MicroPython Projects

4.7 (3 reviews total)
By Jacob Beningo
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  1. Down the Rabbit Hole with MicroPython

About this book

With the increasing complexity of embedded systems seen over the past few years, developers are looking for ways to manage them easily by solving problems without spending a lot of time on finding supported peripherals. MicroPython is an efficient and lean implementation of the Python 3 programming language, which is optimized to run on microcontrollers. MicroPython Projects will guide you in building and managing your embedded systems with ease.

This book is a comprehensive project-based guide that will help you build a wide range of projects and give you the confidence to design complex projects spanning new areas of technology such as electronic applications, automation devices, and IoT applications. While building seven engaging projects, you'll learn how to enable devices to communicate with each other, access and control devices over a TCP/IP socket, and store and retrieve data. The complexity will increase progressively as you work on different projects, covering areas such as driver design, sensor interfacing, and MicroPython kernel customization.

By the end of this MicroPython book, you'll be able to develop industry-standard embedded systems and keep up with the evolution of the Internet of Things.

Publication date:
April 2020


Down the Rabbit Hole with MicroPython

The C programming language has dominated the embedded systems industry for half a century! C has been extraordinarily successful, but it is no longer meeting the needs of embedded software developers. In this chapter, we will begin to explore the programming language landscape for embedded systems and how Python, particularly MicroPython, is quickly becoming a good fit for a wide range of applications.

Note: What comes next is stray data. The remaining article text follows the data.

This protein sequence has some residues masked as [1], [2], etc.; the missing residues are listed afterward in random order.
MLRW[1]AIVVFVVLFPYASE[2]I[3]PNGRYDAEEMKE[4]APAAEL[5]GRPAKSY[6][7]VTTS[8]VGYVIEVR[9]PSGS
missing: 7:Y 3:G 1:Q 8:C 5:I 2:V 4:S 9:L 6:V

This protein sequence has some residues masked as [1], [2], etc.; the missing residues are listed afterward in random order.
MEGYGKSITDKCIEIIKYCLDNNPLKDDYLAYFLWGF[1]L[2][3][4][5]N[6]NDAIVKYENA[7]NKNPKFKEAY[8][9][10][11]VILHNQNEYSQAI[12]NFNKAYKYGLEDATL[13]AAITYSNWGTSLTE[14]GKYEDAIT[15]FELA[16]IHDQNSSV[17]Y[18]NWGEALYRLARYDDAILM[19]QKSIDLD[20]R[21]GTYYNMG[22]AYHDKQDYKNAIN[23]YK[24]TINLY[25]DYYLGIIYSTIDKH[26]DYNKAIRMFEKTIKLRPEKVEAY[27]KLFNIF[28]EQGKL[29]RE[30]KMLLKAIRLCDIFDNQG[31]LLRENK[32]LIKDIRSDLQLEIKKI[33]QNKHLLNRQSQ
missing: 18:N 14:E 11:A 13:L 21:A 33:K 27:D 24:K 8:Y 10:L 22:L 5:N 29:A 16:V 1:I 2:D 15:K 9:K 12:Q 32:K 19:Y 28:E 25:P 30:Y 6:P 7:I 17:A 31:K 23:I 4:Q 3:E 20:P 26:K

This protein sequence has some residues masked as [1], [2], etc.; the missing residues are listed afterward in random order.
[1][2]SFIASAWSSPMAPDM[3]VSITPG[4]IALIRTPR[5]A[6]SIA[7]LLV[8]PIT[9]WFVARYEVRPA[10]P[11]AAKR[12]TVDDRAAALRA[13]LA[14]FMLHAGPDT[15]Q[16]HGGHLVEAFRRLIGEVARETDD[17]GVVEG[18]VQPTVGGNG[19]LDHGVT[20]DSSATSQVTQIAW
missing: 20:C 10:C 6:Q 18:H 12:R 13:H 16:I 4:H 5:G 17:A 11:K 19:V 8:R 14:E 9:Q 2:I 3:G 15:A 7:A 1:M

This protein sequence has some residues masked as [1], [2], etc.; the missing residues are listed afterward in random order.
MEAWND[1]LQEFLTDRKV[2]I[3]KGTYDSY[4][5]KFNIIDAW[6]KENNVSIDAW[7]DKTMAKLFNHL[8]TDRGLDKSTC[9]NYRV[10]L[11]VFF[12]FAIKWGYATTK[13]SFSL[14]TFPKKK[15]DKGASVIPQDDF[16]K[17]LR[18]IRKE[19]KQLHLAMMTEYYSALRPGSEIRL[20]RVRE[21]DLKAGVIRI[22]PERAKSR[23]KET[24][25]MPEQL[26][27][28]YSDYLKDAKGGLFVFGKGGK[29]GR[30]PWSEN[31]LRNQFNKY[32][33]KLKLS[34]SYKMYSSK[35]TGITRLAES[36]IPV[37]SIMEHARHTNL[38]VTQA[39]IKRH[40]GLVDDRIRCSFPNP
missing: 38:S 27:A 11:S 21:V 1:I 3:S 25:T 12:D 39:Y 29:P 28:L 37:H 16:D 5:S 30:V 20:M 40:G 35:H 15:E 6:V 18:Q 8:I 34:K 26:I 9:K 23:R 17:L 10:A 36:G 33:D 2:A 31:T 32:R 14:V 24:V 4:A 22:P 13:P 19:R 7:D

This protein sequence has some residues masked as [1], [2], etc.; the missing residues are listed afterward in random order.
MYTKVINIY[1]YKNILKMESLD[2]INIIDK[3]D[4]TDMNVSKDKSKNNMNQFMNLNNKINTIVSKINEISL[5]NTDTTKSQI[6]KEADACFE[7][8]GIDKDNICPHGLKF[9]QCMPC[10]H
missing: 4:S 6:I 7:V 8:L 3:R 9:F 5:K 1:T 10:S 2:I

The following topics will be covered in this chapter:

  • The embedded software language menagerie
  • The case for MicroPython
  • Use cases for MicroPython
  • Evaluating whether MicroPython is right for you
  • Selecting the right development platform
  • MicroPython development processes and strategies
  • Useful resources

The embedded software language menagerie

In the history of the embedded software industries, for the most part, developers writing software for microcontroller-based systems have had very few software languages to choose from. At the dawn of the computer age, developers were stuck using low-level assembly language that forced them to learn the instruction set for each microcontroller device that they used. While highly effective and efficient, reading, maintaining, or even understanding assembly language was quite difficult and cumbersome.

Between 1969 and 1973, Dennis Ritchie developed the C programming language while working at Bell Labs and forever changed the way that software was developed. The C programming language caught on, and while general-purpose computing systems have moved on to other object-oriented languages, C has been the dominant language to use with microcontrollers for several different reasons. They include the following:

  • It is a high-level programming language that doesn't require developers to understand target-specific assembly language.
  • The ability to access low-level registers and hardware features.
  • The capability to create high-level software abstractions.
  • Cross-platform compilation (write the software once and deploy it to multiple targets).
  • Software that is reusable and portable.